In physical cosmology, galaxy filaments, also called supercluster complexes or great walls, are, so far, the largest known cosmic structures in the universe. They are massive, thread-like structures with a typical length of 50 to 80 megaparsecs h-1 that form the boundaries between large voids in the universe.[3] Filaments consist of gravitationally-bound galaxies; parts where a large number of galaxies are very close to each other are called superclusters.

So I've always wondered: how are these structures formed?

One would (naively) expect that gravitationally bound structures would form as either spheres or discs.


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My PhD thesis was on the numerical simulation of the formation of clusters of galaxies, but it's not easy to give a concise answer. A useful first approximation is the so-called Zel'dovich Pancake, where on very large scales corresponding to the size of clusters of galaxies or larger, such that pressure is negligible and the gas dynamics is (to a reasonable approximation) entirely gravitational, an ellipsoidal overdensity will collapse most rapidly along its shortest axis, to form a 'pancake'. This will then collapse further to form a filament which then itself fragments to clumps that form galaxies. So the distribution of galaxies will follow the pancake/filamentary structure of the initial collapse.

However, in reality the density field is a composite of random Gaussian fluctuations at many scales and not the simple overdensity considered in the Zel'dovich Pancake, so collapse is complex and is observed at a variety of stages on different scales. Also, as an overdense region collapses the gas shock-heats to millions of Kelvin and pressure ceases to be negligible (as an aside, strong thermal X-ray emission from this gas is observed by X-ray telescopes, and as it is in hydrostatic equilibrium in the cluster gravitational potential it can be used to derive the distribution of mass). The coupled gravitational/hydrodynamic collapse is highly non-linear, and needs to be followed numerically rather than analytically - my thesis was on N-body (i.e. gravity) + Smoothed-Particle Hydrodynamics (gas dynamics) simulations of this process.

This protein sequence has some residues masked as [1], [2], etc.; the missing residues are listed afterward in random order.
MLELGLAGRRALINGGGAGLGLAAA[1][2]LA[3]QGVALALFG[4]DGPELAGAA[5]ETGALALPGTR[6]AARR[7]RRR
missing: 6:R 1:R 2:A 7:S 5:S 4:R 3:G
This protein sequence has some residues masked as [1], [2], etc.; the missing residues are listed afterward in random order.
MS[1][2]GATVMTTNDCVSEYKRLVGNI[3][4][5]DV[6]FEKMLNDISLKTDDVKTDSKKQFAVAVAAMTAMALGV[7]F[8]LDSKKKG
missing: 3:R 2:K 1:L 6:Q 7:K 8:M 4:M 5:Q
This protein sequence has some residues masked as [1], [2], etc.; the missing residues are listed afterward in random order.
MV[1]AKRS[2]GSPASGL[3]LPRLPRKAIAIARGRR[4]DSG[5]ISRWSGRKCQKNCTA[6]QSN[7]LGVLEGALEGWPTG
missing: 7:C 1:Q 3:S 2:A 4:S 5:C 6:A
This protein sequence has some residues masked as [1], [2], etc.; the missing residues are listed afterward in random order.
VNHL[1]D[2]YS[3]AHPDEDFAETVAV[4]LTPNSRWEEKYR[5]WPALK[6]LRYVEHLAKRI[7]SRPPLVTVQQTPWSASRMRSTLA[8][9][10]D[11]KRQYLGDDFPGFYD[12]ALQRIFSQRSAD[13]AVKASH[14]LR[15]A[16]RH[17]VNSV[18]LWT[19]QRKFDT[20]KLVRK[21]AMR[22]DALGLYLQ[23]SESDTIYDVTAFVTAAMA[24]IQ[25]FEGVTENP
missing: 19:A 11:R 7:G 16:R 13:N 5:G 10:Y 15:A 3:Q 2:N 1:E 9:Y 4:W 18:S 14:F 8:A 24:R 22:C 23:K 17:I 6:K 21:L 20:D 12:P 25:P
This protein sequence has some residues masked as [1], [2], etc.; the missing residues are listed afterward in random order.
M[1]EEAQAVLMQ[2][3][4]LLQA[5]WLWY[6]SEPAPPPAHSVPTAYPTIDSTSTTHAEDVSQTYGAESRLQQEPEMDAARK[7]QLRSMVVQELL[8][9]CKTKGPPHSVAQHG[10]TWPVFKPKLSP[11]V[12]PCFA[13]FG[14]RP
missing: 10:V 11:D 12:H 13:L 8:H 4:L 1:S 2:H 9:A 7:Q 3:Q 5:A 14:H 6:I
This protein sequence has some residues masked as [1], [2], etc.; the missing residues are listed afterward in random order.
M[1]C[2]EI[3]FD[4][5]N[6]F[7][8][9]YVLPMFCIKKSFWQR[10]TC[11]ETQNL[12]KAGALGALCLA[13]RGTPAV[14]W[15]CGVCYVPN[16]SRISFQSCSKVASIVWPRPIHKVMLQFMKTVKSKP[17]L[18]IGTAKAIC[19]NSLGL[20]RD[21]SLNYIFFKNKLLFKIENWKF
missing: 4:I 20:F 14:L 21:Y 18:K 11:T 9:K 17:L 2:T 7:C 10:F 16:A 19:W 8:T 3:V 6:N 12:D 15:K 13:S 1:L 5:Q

Regarding star formation, this is another extremely complex process and there are both similarities (fundamentally they are both processes governed by a balance of gravitational and gas-dynamic forces) and profound differences. However, star formation tends to be triggered - i.e supernovae in one generation of stars triggers the collapse of molecular clouds and the formation of a new generation - and so is not directly analogous.

  • $\begingroup$ Wow - so cool! I'll definitely have to read more into this $\endgroup$ Aug 18, 2011 at 13:52

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